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Bagger automation aids charitable food efforts

Midwest Food Bank adds vacuum conveying, auger filling, and form/fill/seal bagging equipment to its arsenal to help fight hunger.
Midwest Food Bank is a non-profit, faith-based organization whose mission is to gather large food donations from nationwide corporations and distribute them to social service organizations and natural disaster sites at no charge. The MFB maintains a fleet of semi trailers that transport dry and frozen product donations throughout the country. The Peoria, IL division of MFB also blends and packages a hearty, four-ingredient dried meal mix called “Tender Mercies” for broad distribution to people in need.


Larry Herman, director of MFB-Peoria, says, “In 2009, Midwest Food Bank was feeling the stress of economic upheaval and serious food insecurities among a growing segment of the population. These conditions created a large strain on our food procurement and distribution efforts. A portion of the foods we distribute includes bulk commodities such as dried beans, rice, and [Textured Vegetable Protein]. We had a cold storage facility as well as a clean room that we had installed in anticipation of future needs. So we concluded that the future was now. By combining some of these bulk ingredients into a high-flavor, nutritious, easy-to-prepare meal mix, we could add food value and help feed more people.”


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Herman adds, “We felt we needed a chicken-flavored seasoning and vitamin/mineral boost to enhance nutritional and flavor values. After seeking professional food processing industry advice, we chose an excellent chicken seasoning component with a vitamin and mineral blend to add to the rice, bean, and TVP meal formulation. And we already had a clean-room environment where our staff and volunteers could come to blend and bag the meal mixes by hand. But soon, the demand for the mix was so great, we couldn’t keep up with it manually anymore.”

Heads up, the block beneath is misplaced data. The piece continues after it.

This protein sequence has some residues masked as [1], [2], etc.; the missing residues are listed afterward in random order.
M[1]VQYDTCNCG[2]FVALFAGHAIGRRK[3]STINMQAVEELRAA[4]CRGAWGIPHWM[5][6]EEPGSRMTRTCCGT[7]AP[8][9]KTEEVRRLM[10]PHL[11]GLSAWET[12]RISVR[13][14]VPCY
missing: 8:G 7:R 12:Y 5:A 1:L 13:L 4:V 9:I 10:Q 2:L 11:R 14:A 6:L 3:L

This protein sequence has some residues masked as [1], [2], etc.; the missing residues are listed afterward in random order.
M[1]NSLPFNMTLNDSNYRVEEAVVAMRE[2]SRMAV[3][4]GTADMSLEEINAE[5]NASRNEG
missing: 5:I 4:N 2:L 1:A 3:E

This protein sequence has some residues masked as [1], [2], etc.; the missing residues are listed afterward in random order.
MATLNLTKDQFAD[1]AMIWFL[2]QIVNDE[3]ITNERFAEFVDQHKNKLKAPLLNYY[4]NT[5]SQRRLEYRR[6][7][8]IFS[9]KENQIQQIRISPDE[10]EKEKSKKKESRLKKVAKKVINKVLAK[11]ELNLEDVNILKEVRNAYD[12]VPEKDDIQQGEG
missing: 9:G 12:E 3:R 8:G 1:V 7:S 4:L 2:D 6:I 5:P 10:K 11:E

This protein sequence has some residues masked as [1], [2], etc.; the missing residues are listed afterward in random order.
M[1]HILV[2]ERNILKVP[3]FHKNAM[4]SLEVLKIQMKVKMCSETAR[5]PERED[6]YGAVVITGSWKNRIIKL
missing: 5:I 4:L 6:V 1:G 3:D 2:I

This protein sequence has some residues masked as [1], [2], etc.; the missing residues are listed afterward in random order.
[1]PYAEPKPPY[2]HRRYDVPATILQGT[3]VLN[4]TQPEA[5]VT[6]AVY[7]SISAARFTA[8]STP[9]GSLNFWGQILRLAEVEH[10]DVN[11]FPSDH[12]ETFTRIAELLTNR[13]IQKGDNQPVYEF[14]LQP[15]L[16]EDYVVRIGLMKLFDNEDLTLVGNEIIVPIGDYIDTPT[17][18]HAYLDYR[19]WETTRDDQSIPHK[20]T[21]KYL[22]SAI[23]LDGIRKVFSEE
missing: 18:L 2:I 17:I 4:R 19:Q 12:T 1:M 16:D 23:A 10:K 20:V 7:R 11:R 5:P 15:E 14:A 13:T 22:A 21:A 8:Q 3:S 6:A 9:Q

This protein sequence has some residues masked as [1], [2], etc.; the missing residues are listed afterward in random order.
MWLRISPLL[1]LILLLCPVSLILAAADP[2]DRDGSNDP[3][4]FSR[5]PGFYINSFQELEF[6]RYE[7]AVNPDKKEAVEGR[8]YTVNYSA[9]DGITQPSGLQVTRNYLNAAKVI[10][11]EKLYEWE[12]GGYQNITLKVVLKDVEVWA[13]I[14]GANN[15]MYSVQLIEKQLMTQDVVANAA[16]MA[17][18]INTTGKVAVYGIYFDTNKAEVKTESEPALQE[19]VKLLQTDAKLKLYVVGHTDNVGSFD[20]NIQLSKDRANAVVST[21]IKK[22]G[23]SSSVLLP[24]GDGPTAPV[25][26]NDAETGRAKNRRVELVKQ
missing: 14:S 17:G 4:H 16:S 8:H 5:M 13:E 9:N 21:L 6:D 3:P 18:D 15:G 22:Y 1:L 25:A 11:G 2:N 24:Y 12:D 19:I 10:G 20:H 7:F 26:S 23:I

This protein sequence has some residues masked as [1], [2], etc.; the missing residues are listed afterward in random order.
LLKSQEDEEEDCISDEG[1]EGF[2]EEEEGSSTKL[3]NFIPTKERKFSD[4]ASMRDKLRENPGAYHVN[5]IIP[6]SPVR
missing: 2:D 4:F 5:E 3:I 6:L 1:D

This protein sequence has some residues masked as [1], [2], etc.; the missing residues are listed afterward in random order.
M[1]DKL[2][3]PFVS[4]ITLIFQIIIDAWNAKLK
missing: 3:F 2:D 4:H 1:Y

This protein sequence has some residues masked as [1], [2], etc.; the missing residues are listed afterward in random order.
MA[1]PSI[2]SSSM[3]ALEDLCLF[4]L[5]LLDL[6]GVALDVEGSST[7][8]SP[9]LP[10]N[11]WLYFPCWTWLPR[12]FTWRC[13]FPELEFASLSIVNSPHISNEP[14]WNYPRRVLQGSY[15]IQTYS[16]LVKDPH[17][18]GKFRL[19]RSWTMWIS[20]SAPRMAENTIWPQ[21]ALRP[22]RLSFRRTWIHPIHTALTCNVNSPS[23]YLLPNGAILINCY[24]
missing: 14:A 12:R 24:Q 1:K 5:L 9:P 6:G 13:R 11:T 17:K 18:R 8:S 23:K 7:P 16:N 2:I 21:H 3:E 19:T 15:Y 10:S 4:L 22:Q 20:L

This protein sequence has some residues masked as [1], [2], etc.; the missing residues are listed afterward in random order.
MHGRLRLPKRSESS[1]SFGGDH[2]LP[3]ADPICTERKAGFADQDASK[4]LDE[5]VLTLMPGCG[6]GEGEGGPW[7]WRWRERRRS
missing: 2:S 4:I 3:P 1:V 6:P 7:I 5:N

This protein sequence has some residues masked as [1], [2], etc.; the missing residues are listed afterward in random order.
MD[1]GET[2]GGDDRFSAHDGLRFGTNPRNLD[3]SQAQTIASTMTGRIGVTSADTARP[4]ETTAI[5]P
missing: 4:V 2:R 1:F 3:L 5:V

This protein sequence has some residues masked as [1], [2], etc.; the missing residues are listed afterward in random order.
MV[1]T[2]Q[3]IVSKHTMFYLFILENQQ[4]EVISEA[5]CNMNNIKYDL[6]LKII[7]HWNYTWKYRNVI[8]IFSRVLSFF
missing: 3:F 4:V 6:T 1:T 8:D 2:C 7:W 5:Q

In the Summer of 2010, MFB began a search for automated packaging equipment that would best serve their operations. Following a lead from their flavoring supplier, MFB contacted Matrix Packaging Machinery, a ProMach company (www.matrixpm.com), a leading manufacturer of form/fill/seal machinery.


Herman recalls, “We were in luck because Matrix was only a three-hour drive from our location. After visiting with them, it became obvious that this was a great company that offered a lot of energy and resources to help us out. We asked them to provide recommendations regarding the other equipment we would need to integrate with their form/fill/seal machine.”


After researching the recommendations and, in some cases, visiting the recommended companies, MFB chose auger filling equipment manufactured by All-Fill. And to provide an efficient means of conveying the four ingredients to the auger fillers, MFB selected a vacuum conveying system from Vac-U-Max.


Herman notes, “We decided that the All-Fill and Vac-U-Max equipment was well-suited to meet our integration and performance expectations. Also, because we could not use a gravity-feed system due to ceiling height restrictions at our facility, vacuum conveying was the optimal way to go.”


The entire vacuum conveying, auger filling, and bagging system was sourced for Midwest Food Bank by All-Fill, and All-Fill acted as the systems integrator.


The automated operation
The four-track-feed Vac-U-Max conveying system delivers the four ingredient components to the All-Fill auger fillers. MFB is using a proprietary design vacuum receiver, partnered with a Model MDL205001 tube hopper, which is designed to handle all sorts of powders, both free-flowing and non-free-flowing. The vacuum source is a 5-hp positive displacement vacuum pump.


The job of the vacuum conveyor is to keep the auger filling machines full so that each of the four ingredients is consistently portioned. From the auger fillers the ingredients then are dispensed into a common hopper, mounted above the Matrix vertical form/fill/seal bagging machine. Matrix forms the 300-gram meal bags from 4-color surface-printed nylon sealant film supplied by Winpak. Finished bag production rates are approximately 35/min.


Herman says, “Since we are a very small operation, we felt that 30 to 35 bags per minute fit our needs and budget. The best part is that the feed rates can be adjusted up or down, based on the amount of volunteer help we have that day. Our needs are not based on the competitive profit model of today’s industry, but rather are driven by what commodities we have to distribute and how we can disseminate these products in a safe, efficient, uniform manner. And the system’s flexible design allows us to package many other products besides the Tender Mercies meal mixes. For example, we can run one-pound bags of rice or pasta or beans on this system, too.


“Because we were complete green-horns in the area of automation, we really needed companies that we could trust to help us find our way. The three companies we chose, All-Fill, Matrix, and Vac-U-Max, really all came together to make this a great experience. The integrated line works perfectly for us. If we had it to do over, we most definitely would install the same equipment because it works as designed and has so much flexibility built into it to accommodate our various packaging needs.”

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